The project EC DG-ECHO funded “Underwater Robotics Ready for Oil Spills –URready4OS” (ECHO/SUB/2013/661056 URready4OS – http://ocean.upct.es/urready4os) provided a proof-of-concept to use a fleet of autonomous underwater vehicles (AUVs), unmanned aerial vehicles (UAVs) and unmanned surface vehicles (USVs) with operational capability to intervene against oil spills in European Seas using new cooperative multivehicle robotic technologies.
The challenge of the new e-URready4OS project is to provide a larger number of trained teams as to be better prepared to deal with an emergency. Underwater robotics is widely used in the military and scientific domains, but not yet by Maritime Safety Agencies (MSAs). Our proposed strategy to accelerate the use of robotics against oil spills is twofold. On one hand, we have expanded the number of different countries trained teams with available vehicles from universities and research centres to increase the capabilities to handle an emergency elsewhere in European Seas. Secondly, we will transfer the know-how of these institutions to MSAs performing training exercises on board of their rescue vessels and giving courses to their technical personnel in charge of this technology in a near future.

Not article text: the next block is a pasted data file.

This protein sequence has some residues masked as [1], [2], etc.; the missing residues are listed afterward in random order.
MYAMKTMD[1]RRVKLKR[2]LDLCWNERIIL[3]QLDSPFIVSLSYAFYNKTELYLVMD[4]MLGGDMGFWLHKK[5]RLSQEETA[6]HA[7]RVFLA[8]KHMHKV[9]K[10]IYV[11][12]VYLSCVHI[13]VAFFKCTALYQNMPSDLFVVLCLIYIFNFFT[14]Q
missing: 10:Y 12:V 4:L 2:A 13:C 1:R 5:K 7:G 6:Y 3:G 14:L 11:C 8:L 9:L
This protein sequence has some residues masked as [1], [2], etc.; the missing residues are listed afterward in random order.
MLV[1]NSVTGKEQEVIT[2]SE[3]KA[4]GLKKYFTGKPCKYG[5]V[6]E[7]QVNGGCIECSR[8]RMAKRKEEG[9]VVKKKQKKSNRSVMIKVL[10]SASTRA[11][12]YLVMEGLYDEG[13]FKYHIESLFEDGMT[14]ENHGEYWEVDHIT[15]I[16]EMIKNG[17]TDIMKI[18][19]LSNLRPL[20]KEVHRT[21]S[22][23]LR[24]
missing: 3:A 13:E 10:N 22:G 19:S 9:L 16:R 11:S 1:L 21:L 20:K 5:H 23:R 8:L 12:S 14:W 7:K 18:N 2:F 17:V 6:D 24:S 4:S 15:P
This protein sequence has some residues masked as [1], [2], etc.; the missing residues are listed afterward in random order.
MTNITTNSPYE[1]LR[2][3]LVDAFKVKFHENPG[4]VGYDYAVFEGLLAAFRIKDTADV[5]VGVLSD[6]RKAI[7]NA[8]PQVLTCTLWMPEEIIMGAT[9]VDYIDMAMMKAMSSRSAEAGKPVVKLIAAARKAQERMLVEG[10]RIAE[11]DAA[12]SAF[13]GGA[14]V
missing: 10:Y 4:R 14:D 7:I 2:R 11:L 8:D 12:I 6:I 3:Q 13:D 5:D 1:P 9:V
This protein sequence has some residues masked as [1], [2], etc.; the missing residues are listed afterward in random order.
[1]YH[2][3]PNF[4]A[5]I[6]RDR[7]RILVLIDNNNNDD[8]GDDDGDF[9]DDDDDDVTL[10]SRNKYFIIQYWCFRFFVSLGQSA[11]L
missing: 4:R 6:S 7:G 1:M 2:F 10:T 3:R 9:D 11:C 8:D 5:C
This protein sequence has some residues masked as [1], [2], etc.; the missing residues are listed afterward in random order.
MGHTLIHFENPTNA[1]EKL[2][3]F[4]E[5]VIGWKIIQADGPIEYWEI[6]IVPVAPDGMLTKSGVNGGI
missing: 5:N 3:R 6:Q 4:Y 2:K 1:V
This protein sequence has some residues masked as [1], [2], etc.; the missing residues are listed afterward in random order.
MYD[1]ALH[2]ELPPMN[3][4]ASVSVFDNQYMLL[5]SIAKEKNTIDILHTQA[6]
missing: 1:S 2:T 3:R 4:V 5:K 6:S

Surface oil is not the only effect of an oil spills. Underwater oil plumes can come from bottom leaks and from surface patches forming subsurface plumes as recently been brought into the public eye during the 2010 Deepwater Horizon incident. This approach will allow us to use relatively lowcost standard sonar and oil-in water sensors, with novel advanced algorithms to get the most out these devices.
The distributed intelligence of these devices across the spill will then be able to build up a highly accurate and dynamic image of the spill. The robotic system will also be able to self-organise to improve the monitoring of the oil spill. Ultimately, this cooperating multivehicle robotic technology will allow a cheap, flexible, expandable, precise and rapid decision support system for Civil Protection decision makers, improving the capacity of responding to these events.
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